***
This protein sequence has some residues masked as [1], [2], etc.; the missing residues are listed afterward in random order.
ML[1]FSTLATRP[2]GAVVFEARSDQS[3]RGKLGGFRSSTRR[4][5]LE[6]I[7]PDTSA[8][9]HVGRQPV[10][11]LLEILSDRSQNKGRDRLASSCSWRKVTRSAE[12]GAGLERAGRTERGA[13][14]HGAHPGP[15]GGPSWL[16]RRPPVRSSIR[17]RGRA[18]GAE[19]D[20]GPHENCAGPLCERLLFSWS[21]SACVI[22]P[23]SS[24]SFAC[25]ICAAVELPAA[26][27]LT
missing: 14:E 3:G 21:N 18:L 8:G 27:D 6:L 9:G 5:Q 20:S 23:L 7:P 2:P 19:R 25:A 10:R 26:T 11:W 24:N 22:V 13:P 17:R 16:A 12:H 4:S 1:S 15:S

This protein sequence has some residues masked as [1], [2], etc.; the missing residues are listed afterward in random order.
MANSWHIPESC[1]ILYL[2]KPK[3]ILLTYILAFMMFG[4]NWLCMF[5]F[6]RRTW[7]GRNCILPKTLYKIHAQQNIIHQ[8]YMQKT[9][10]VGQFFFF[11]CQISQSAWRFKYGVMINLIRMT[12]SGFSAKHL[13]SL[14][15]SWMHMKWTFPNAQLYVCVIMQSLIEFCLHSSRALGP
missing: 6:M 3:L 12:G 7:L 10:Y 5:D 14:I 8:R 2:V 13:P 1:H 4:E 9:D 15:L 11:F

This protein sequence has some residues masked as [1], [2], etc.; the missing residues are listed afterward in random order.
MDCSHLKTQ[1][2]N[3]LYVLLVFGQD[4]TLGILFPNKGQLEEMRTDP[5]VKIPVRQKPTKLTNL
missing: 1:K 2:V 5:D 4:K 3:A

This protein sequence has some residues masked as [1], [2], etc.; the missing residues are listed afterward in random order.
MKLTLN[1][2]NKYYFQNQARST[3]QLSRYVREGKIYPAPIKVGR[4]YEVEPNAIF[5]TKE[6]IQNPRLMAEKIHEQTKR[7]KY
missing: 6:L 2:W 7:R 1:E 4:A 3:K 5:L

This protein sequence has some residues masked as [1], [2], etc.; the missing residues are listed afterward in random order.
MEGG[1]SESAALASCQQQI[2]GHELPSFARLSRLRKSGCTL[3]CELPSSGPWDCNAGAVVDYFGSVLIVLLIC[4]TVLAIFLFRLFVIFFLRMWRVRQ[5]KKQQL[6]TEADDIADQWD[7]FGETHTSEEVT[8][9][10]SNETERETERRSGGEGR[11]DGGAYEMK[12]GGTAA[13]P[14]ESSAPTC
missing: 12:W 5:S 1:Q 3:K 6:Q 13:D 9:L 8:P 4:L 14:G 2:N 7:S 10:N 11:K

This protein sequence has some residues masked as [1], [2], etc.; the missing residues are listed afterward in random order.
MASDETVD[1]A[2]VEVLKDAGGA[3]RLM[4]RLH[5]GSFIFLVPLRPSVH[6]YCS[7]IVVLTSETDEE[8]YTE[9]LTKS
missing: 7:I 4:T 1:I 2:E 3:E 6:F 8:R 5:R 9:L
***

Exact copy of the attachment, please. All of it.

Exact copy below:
This protein sequence has some residues masked as [1], [2], etc.; the missing residues are listed afterward in random order.
ML[1]FSTLATRP[2]GAVVFEARSDQS[3]RGKLGGFRSSTRR[4][5]LE[6]I[7]PDTSA[8][9]HVGRQPV[10][11]LLEILSDRSQNKGRDRLASSCSWRKVTRSAE[12]GAGLERAGRTERGA[13][14]HGAHPGP[15]GGPSWL[16]RRPPVRSSIR[17]RGRA[18]GAE[19]D[20]GPHENCAGPLCERLLFSWS[21]SACVI[22]P[23]SS[24]SFAC[25]ICAAVELPAA[26][27]LT
missing: 14:E 3:G 21:N 18:L 8:G 27:D 6:L 9:G 5:Q 20:S 23:L 7:P 2:P 19:R 25:A 10:R 26:T 11:W 24:N 22:V 13:P 17:R 16:A 12:H 4:S 1:S 15:S

This protein sequence has some residues masked as [1], [2], etc.; the missing residues are listed afterward in random order.
MANSWHIPESC[1]ILYL[2]KPK[3]ILLTYILAFMMFG[4]NWLCMF[5]F[6]RRTW[7]GRNCILPKTLYKIHAQQNIIHQ[8]YMQKT[9][10]VGQFFFF[11]CQISQSAWRFKYGVMINLIRMT[12]SGFSAKHL[13]SL[14][15]SWMHMKWTFPNAQLYVCVIMQSLIEFCLHSSRALGP
missing: 6:M 3:L 12:G 7:L 10:Y 5:D 14:I 8:R 2:V 13:P 1:H 4:E 9:D 15:L 11:F

This protein sequence has some residues masked as [1], [2], etc.; the missing residues are listed afterward in random order.
MDCSHLKTQ[1][2]N[3]LYVLLVFGQD[4]TLGILFPNKGQLEEMRTDP[5]VKIPVRQKPTKLTNL
missing: 1:K 2:V 5:D 4:K 3:A

This protein sequence has some residues masked as [1], [2], etc.; the missing residues are listed afterward in random order.
MKLTLN[1][2]NKYYFQNQARST[3]QLSRYVREGKIYPAPIKVGR[4]YEVEPNAIF[5]TKE[6]IQNPRLMAEKIHEQTKR[7]KY
missing: 6:L 2:W 7:R 1:E 4:A 3:K 5:L

This protein sequence has some residues masked as [1], [2], etc.; the missing residues are listed afterward in random order.
MEGG[1]SESAALASCQQQI[2]GHELPSFARLSRLRKSGCTL[3]CELPSSGPWDCNAGAVVDYFGSVLIVLLIC[4]TVLAIFLFRLFVIFFLRMWRVRQ[5]KKQQL[6]TEADDIADQWD[7]FGETHTSEEVT[8][9][10]SNETERETERRSGGEGR[11]DGGAYEMK[12]GGTAA[13]P[14]ESSAPTC
missing: 12:W 5:S 1:Q 3:K 6:Q 13:D 9:L 8:P 4:L 14:G 2:N 7:S 10:N 11:K

This protein sequence has some residues masked as [1], [2], etc.; the missing residues are listed afterward in random order.
MASDETVD[1]A[2]VEVLKDAGGA[3]RLM[4]RLH[5]GSFIFLVPLRPSVH[6]YCS[7]IVVLTSETDEE[8]YTE[9]LTKS
missing: 7:I 4:T 1:I 2:E 3:E 6:F 8:R 5:R 9:L